My initial comment threw them a bit off.
I said: “Congratulations – you’ve just decreased your chances of success to about 10 percent”.
I am sure this was not the answer they were hoping for, but if you look at the statistics this is nevertheless the truth.
When you sign up with an investor you have to remember that investors expect to have one or two really big successes in an entire fund.
The remaining investments will – at best – pay back the investment or go bankrupt.
The sad story is that in Europe around 45 percent of all capital in a venture fund ends up in companies not paying a dime back to the investors. And when you look at it this way, you could say that raising money basically increases your venture’s risk of failing.
There is a very logical explanation to this.
Getting money onboard usually means that you are expected to do more and faster, so you start hiring new people which increases your burn rate significantly. But if your results in terms of customers and revenue do not follow your expectations, it will take time to slow down and you run out of cash with little chance to get to a lower burn rate. In most cases your investor will also be pressuring you to maintain the burn rate and just perform better.
There is a tendency to focus a lot on raising money and getting investments onboard. But remember that money is not the goal in itself – it is the means to an end, whether that is developing your product, increasing marketing, sales activities, etc. There are other ways to get all of those things.
Before a startup gets an investment they do a lot of things: Assemble a founders team, build a first version of the product, get the first customers onboard, etc. And most companies can get to the next level by doing the same – get commitments from people who think the company or product is exciting and wants to add a bit of resources, first customers willing to pay upfront, etc. And these commitments are usually of much higher value than money in itself because they drive learning, insight and understanding.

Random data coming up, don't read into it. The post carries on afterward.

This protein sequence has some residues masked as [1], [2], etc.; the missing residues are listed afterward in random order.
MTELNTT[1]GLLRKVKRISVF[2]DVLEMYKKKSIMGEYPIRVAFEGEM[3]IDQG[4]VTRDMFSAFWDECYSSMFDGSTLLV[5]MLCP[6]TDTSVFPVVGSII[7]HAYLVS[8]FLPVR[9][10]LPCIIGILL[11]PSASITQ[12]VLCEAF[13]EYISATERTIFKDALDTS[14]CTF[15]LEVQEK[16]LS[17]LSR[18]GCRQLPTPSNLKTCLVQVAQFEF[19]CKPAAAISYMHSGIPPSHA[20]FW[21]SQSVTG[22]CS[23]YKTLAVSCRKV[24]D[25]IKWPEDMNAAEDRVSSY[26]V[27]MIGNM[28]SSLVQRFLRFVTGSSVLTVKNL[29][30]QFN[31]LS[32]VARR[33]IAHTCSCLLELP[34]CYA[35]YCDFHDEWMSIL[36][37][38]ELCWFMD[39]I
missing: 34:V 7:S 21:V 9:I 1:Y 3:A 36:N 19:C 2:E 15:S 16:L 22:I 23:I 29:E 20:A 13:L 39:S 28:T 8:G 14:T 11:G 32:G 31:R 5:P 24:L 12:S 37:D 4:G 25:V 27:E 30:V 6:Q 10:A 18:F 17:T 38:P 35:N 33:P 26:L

I am not saying that you should never go for the money – I am only saying that you should think of your startup as series of small experiments that you are testing. Experiments that will either be successful or not and experiments that you can abandon if they turn out to be less promising than expected. Experiments that can be abandoned fast which will get you back to a lower burn rate and get you ready for the next set of experiments.
Do not bet all of your money on one strategy but think of your startup as series of options that you can pursue with little knowledge as to which of them will be the right one. And reserve cash for the next experiment and the next learning cycle.
In my mind startups do not fail due to lack of cash but lack of learning and lack of speed in learning. Not all your experiments will be successful but if they increase your learning and understanding on what to do next, they have increased the value of your company because risk has been reduced.
I know it is hard to convince an investor that you would like one million and that you will spend it on designing experiments and obtaining learning in order to deliver the promised results. On the other hand it is so much more credible to talk about your assumptions, how you will test them and what you will do next if the results are not as expected. The smart investors will get that.
And always remember: In Europe only 17 percent of all fast growing companies are based on venture capital.